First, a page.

After the Great Plague of the year 1636 and in the days of the Kings of Gondor a few tribes of Drúedain lived as fishers and fowlers in the marshlands of the mouths of the river Gwathló and the river Isen and on the coasts between the mouths of those rivers. In the Third Age a few Drúedain still lived in the Drúadan Forest in Anorien north of the White Mountains, and in Drúwaith Iaur in the mountains of the cape of Andrast in the west of Gondor between the rivers Isen and Lefnui. And there in Drúwaith Iaur, the Kingdom of the Drúedain(Púkel-land) would be established by King Dhân-Buri-Zhôn. The reasoning behind why the Druedain united under Dhân is because first of all, Dhân was the Chieftain of the biggest Tribe in Druwaith Iaur, and he threathened to sack the other tribes. And he used the Druedain extreme hatred towards orcs as his reasoning, he convinced to unite to withstand the growing evil powers. Orcs are becoming braver and come closer to their lands, which makes the Pùkelmen uneasy. He uses that fear to convince them to unite under 1 banner and one King.


The Drúedain of the Drúadan Forest spoke their own language, which was completely alien to Westron. The only known words in the lanuage of the Drúedain of Drúadan Forest are the name Ghân, the element buri ("son of") and the name gorgûn ("orcs", "orc-folk").

The Drúedain of the Forest of Brethil who lived there with the Folk of Haleth spoke the language of the Folk of Haleth after their own fashion, but retained a number of words of their own. It is possible that they retained their own language and that they only used the language of the Folk of Haleth when they talked with the Folk of Haleth, because even the Folk of Haleth called them drûg, which was their name in the "own language" of the Drúedain.


The Drúedain were primitive, but marvellously skilled trackers with a better sense of smell than other Men, knew all about plants, were skilled in the carving of wood or stone and had mysterious powers of clairvoyance and magic related to the animation of statues made from stone in their likeness.

The Drúedain were merry in temperament and character like Hobbits, but could be sardonic and ruthless on the grimmer side of their nature, but were less grim than Dwarves. They were frugal and ate sparingly and drank only water, even during peaceful or plentiful times.

A hardy people, in the early First Age they used caves in the mountains as store-houses, which they used also as sleeping-places during severe weather. They maintained this custom in Beleriand (except the most hardy. These places were guarded and didn't allow even their Haladin friends to enter. Otherwise they were content to live in tents or makeshift shelters built round large trees.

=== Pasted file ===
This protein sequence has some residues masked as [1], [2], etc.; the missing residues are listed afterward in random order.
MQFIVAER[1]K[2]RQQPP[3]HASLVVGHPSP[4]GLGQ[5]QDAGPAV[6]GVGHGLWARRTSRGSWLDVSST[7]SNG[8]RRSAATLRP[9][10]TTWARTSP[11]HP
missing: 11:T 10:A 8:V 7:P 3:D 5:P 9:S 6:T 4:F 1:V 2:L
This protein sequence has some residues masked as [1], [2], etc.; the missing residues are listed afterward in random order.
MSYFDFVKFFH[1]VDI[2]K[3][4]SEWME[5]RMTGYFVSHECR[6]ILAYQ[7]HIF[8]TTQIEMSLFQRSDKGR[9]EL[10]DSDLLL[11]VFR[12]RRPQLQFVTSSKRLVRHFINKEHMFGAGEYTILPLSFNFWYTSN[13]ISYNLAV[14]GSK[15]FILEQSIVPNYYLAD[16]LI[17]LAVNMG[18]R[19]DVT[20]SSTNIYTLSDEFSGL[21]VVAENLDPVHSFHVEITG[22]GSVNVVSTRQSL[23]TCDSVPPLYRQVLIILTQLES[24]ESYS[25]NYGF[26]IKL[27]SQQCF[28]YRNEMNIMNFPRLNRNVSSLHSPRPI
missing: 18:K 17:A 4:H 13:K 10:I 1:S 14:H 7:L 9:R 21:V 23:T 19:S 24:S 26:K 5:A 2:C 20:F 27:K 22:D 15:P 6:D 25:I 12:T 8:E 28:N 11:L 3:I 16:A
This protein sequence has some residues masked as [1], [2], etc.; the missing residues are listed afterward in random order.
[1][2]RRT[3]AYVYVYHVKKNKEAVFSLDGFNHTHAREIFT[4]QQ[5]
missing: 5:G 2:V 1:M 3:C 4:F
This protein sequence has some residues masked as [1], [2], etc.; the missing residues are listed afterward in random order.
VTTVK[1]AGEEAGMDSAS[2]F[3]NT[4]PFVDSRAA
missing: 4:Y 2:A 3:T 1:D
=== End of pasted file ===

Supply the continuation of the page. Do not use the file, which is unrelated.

For weapons, the Drúedain used poisoned darts and poisoned arrows.


The appearance of the Drúedain was regarded as "unlovely" by Elves and Men. They were short with an average height of four feet,, very broad with heavy buttocks and thick short legs.. In build, stature, and endurance, they resembled the Dwarves.

They had wide faces with deep-set eyes with heavy brows and flat noses. Their wide mouths were the most expressive of their usually impassive features. They had small, sunken eyes that were so black the pupils could not be distinguished, though their eyes glowed red when they were angry or suspicious. Their hair was sparse and lank, never growing below the eyebrows with the exception of some men who grew black tufts on their chins.

The Drúedain spoke in deep, guttural voices, though their laughter was hearty and pleasantly contagious to other Men and even Elves.


Drúedain is a Sindarin name. It is the plural form of Drúadan and means "wild men" or "woses". The element Drû is an adaptation into Sindarin of Drughu, which is what the Drúedain call themselves in their own language. As the Elves came to know the Drû better, and to recognise their bitter enmity to the Orcs, they added the title Edain to their name.

The word Wose represents Tolkien's translation of the actual word róg in the language of the Rohirrim. It means "wild man of the of the woods". It is a modernization of the Anglo-Saxon word wása. The Old English element wasa originally meant a forlorn or abandoned person. It occurs in wudewasa meaning "wild, neglected". It is seen in the name Wuduwasas, which is the direct inspiration for the Woses and means "savage men" (of the woods).